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Cerberus Fees Sparks Row as Law Firm Fights Ex-Managing Partner

A Northern Irish law firm disputed its former managing partner’s account of how fees linked to one of the biggest deals in the province’s history ended up in his own bank account, as police and lawmakers prepared to investigate the controversy.

Cerberus Capital Management LP paid the fees to Brown Rudnick LLP, its main legal adviser, which in turn paid Belfast-based Tughans 7.5 million pounds ($11.7 million) for work on the acquisition of loans from Ireland’s so-called bad bank, the National Asset Management Agency.

Ian Coulter, former managing partner of Tughans, said that he had directed the company’s finance director to move some of the fees into an account controlled by him because of a “complex, commercially and legally sensitive issue” that he’d explained to his fellow partners. Coulter said he had transferred the money back to Tughans in December 2014 and had alerted the company of this.

Tughans “strongly disagrees with his version of events surrounding the treatment, discovery and retrieval of the professional fees and his exit from the practice,” it said in a statement on Wednesday.

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Lateral Moves at Rimon, Steptoe & Johnson and Jackson Lewis

Jill Berliner, an entertainment attorney, has joined Rimon Law as a partner in Los Angeles. She was previously a partner at King, Holmes, Paterno & Berliner, which will now be known as King, Holmes, & Paterno.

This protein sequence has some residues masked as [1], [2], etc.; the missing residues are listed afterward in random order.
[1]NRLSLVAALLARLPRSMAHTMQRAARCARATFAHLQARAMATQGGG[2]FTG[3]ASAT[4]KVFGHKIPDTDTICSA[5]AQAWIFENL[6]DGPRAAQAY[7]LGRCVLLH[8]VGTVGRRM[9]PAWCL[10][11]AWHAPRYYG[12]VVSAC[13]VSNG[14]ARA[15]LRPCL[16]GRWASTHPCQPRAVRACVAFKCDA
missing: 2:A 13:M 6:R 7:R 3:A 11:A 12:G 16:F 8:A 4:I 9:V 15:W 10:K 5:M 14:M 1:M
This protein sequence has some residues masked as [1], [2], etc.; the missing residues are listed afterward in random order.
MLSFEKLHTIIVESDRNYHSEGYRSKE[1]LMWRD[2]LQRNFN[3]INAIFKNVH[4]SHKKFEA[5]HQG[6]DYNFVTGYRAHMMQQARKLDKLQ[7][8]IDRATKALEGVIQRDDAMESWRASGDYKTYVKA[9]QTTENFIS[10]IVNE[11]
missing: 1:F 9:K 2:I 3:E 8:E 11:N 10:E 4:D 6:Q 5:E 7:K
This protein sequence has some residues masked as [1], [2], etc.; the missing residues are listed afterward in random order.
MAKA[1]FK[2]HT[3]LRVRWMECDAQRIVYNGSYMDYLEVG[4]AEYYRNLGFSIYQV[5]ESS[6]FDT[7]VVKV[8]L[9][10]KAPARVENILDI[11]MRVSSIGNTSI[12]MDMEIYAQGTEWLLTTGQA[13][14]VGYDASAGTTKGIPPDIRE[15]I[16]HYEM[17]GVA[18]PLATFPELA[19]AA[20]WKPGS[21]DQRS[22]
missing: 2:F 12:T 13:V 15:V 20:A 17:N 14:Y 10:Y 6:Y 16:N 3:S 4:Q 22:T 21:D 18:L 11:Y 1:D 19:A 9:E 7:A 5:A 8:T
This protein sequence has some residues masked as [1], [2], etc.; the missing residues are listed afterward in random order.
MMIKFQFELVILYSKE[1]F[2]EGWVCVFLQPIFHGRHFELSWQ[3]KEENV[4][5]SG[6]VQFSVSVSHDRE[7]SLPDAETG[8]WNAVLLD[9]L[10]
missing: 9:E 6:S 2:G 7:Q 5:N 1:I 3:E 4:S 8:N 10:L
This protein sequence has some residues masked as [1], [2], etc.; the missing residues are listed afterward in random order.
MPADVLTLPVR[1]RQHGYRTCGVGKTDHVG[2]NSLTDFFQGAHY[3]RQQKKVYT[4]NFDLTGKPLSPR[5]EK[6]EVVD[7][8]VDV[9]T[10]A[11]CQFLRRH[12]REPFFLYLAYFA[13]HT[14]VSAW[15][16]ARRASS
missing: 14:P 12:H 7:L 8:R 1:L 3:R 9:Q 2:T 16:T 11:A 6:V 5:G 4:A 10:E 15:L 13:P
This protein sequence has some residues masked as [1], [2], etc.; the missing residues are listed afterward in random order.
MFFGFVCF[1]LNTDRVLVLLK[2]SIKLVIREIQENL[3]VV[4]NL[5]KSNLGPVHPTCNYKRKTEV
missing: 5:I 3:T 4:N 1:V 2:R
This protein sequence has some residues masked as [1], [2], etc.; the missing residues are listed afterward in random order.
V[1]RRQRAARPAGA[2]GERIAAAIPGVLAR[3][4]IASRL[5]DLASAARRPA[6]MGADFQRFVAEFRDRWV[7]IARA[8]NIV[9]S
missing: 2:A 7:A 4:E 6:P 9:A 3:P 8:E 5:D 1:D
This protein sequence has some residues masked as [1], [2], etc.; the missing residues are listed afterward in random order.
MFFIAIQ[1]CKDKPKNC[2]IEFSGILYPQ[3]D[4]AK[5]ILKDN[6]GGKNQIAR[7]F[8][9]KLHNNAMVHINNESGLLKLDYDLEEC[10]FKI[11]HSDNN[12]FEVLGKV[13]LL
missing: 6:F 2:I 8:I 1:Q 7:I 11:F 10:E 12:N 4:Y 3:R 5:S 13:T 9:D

Berliner’s clients, according to a statement from the firm, include musical artists as well as record and publishing companies, songwriters, managers, producers and production companies and filmmakers.

Steptoe & Johnson LLP has added two attorneys to its ranks in New York.

Former MeadWestvaco General Counsel Wendell L. Willkie II joined the firm as of counsel in its New York office. Willkie was senior vice president, general counsel and secretary of MeadWestvaco until the company’s merger on July 1 with RockTenn to become WestRock, a global packaging company.

In addition, Charles Michael joined the firm as a partner in the complex commercial disputes group in New York. Michael, who was previously a partner at Brune & Richard, focuses on commercial litigation matters as well as regulatory and criminal investigations.

Jackson Lewis P.C. added several attorneys in three offices.

Gary Pappas and Meredith Stewart joined the firm’s Boston office. They were previously principals in the boutique Boston immigration firm of Pappas, Lenzo & Stewart LLP. Stewart is joining as shareholder while Pappas is joining as of counsel.

In Cleveland, Suellen Oswald, who was previously a shareholder at Littler Mendelson, and Patrick Peters, who was previously a partner with Benesch, Friedlander, Coplan & Aronoff LLP, are joining as shareholders. Oswald focuses on labor law, employment litigation and staffing and contingent workers, while Peters focuses on hiring, promotion, discipline and termination decisions and also negotiates executive employment agreements among other matters.

In Salt Lake City, the firm hired Rick Sutherland as a shareholder. Sutherland, who previously practiced at Jones Waldo Holbrook & McDonough PC, represents management in union matters including organizing, collective bargaining and dispute resolution.